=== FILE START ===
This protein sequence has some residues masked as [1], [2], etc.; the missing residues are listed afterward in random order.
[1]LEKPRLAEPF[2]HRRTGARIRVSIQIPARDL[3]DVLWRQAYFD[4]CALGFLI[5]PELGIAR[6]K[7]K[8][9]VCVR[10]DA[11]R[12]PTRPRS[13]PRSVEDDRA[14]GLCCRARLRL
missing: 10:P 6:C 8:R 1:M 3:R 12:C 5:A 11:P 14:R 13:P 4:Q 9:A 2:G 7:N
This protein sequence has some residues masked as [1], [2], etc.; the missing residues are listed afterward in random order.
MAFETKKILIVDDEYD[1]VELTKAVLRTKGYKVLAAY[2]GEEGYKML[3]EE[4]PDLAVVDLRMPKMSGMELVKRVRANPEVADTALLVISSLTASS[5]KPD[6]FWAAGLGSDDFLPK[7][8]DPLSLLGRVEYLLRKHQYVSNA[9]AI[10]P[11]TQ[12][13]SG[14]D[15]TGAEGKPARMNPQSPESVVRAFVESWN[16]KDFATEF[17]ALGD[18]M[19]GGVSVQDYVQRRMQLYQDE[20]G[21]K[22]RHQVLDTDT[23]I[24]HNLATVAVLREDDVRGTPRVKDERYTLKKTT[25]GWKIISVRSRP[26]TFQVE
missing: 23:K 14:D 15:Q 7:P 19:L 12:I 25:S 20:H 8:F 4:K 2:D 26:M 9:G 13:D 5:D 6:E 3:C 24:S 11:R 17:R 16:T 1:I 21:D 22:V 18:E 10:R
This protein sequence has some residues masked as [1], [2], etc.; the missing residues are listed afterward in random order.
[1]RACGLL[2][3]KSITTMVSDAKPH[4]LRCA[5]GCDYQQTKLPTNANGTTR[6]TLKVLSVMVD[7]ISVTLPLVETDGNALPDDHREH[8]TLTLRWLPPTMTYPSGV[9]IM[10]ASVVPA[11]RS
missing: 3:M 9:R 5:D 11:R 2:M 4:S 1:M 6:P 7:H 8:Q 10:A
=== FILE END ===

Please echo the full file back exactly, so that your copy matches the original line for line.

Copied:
This protein sequence has some residues masked as [1], [2], etc.; the missing residues are listed afterward in random order.
[1]LEKPRLAEPF[2]HRRTGARIRVSIQIPARDL[3]DVLWRQAYFD[4]CALGFLI[5]PELGIAR[6]K[7]K[8][9]VCVR[10]DA[11]R[12]PTRPRS[13]PRSVEDDRA[14]GLCCRARLRL
missing: 10:P 6:C 8:R 1:M 3:R 12:C 5:A 11:P 14:R 13:P 4:Q 9:A 2:G 7:N
This protein sequence has some residues masked as [1], [2], etc.; the missing residues are listed afterward in random order.
MAFETKKILIVDDEYD[1]VELTKAVLRTKGYKVLAAY[2]GEEGYKML[3]EE[4]PDLAVVDLRMPKMSGMELVKRVRANPEVADTALLVISSLTASS[5]KPD[6]FWAAGLGSDDFLPK[7][8]DPLSLLGRVEYLLRKHQYVSNA[9]AI[10]P[11]TQ[12][13]SG[14]D[15]TGAEGKPARMNPQSPESVVRAFVESWN[16]KDFATEF[17]ALGD[18]M[19]GGVSVQDYVQRRMQLYQDE[20]G[21]K[22]RHQVLDTDT[23]I[24]HNLATVAVLREDDVRGTPRVKDERYTLKKTT[25]GWKIISVRSRP[26]TFQVE
missing: 23:K 14:D 15:Q 7:P 19:L 12:I 25:S 20:H 8:F 4:K 2:D 26:M 9:G 13:D 5:D 6:E 3:C 24:S 11:R 17:R 16:T 1:I 21:D 22:V 18:E 10:R
This protein sequence has some residues masked as [1], [2], etc.; the missing residues are listed afterward in random order.
[1]RACGLL[2][3]KSITTMVSDAKPH[4]LRCA[5]GCDYQQTKLPTNANGTTR[6]TLKVLSVMVD[7]ISVTLPLVETDGNALPDDHREH[8]TLTLRWLPPTMTYPSGV[9]IM[10]ASVVPA[11]RS
missing: 3:M 9:R 5:D 11:R 2:M 4:S 1:M 6:P 7:H 8:Q 10:A